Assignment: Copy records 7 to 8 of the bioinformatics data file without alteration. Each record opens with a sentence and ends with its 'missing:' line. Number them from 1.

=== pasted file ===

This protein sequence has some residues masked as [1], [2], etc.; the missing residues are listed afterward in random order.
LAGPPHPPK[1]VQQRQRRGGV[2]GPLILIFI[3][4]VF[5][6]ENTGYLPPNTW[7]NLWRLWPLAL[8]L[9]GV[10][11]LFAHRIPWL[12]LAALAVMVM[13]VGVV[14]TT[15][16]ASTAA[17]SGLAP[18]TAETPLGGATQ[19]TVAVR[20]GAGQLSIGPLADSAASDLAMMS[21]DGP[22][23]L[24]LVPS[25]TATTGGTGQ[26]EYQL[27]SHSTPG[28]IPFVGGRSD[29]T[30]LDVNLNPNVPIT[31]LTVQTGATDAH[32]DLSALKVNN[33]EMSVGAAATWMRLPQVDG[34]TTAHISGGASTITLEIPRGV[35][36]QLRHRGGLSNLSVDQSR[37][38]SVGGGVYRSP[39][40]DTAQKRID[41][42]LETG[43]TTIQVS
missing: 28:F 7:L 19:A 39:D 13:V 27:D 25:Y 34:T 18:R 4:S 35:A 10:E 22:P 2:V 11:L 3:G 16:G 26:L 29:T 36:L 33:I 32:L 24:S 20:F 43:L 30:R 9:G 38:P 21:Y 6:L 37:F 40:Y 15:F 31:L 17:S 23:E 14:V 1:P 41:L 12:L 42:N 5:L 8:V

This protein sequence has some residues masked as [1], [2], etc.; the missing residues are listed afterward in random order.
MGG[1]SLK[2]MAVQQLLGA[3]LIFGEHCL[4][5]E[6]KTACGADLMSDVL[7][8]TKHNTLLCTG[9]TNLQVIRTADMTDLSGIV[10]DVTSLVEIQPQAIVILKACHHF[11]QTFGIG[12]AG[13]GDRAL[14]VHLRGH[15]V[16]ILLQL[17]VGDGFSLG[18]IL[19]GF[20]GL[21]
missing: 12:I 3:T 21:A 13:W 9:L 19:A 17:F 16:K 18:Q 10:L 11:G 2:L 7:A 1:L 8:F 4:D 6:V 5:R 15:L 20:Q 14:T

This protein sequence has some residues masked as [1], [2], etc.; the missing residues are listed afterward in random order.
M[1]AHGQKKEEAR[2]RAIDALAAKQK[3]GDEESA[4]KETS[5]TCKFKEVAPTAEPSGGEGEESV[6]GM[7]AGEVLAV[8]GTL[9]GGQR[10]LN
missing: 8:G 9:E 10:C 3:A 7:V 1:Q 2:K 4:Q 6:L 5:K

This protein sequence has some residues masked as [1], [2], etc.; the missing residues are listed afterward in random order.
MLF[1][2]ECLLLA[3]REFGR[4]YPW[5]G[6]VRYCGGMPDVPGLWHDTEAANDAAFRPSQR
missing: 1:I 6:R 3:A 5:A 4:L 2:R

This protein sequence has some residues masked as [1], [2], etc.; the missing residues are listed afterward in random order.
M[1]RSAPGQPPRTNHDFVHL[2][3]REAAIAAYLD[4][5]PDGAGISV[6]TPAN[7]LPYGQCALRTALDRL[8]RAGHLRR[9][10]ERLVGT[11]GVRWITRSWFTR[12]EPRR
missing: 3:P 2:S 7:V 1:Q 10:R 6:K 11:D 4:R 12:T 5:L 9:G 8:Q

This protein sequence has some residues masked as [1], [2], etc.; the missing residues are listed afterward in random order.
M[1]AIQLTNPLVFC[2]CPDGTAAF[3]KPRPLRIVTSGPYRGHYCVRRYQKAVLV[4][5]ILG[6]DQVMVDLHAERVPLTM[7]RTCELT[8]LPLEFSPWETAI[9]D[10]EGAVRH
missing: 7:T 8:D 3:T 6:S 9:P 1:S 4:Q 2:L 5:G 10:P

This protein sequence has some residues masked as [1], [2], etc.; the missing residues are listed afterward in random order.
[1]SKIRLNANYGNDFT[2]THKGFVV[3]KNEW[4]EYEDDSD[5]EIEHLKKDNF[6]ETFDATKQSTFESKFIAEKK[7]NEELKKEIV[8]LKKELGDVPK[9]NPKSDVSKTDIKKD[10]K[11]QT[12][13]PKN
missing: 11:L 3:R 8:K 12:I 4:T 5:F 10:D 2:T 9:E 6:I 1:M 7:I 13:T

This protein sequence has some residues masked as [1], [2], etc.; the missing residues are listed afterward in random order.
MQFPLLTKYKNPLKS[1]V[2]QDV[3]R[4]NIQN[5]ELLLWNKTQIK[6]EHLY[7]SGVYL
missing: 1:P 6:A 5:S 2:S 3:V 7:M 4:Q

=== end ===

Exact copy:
This protein sequence has some residues masked as [1], [2], etc.; the missing residues are listed afterward in random order.
[1]SKIRLNANYGNDFT[2]THKGFVV[3]KNEW[4]EYEDDSD[5]EIEHLKKDNF[6]ETFDATKQSTFESKFIAEKK[7]NEELKKEIV[8]LKKELGDVPK[9]NPKSDVSKTDIKKD[10]K[11]QT[12][13]PKN
missing: 11:L 3:R 8:K 12:I 4:T 5:F 10:D 2:T 9:E 6:I 1:M 7:I 13:T

This protein sequence has some residues masked as [1], [2], etc.; the missing residues are listed afterward in random order.
MQFPLLTKYKNPLKS[1]V[2]QDV[3]R[4]NIQN[5]ELLLWNKTQIK[6]EHLY[7]SGVYL
missing: 1:P 6:A 5:S 2:S 3:V 7:M 4:Q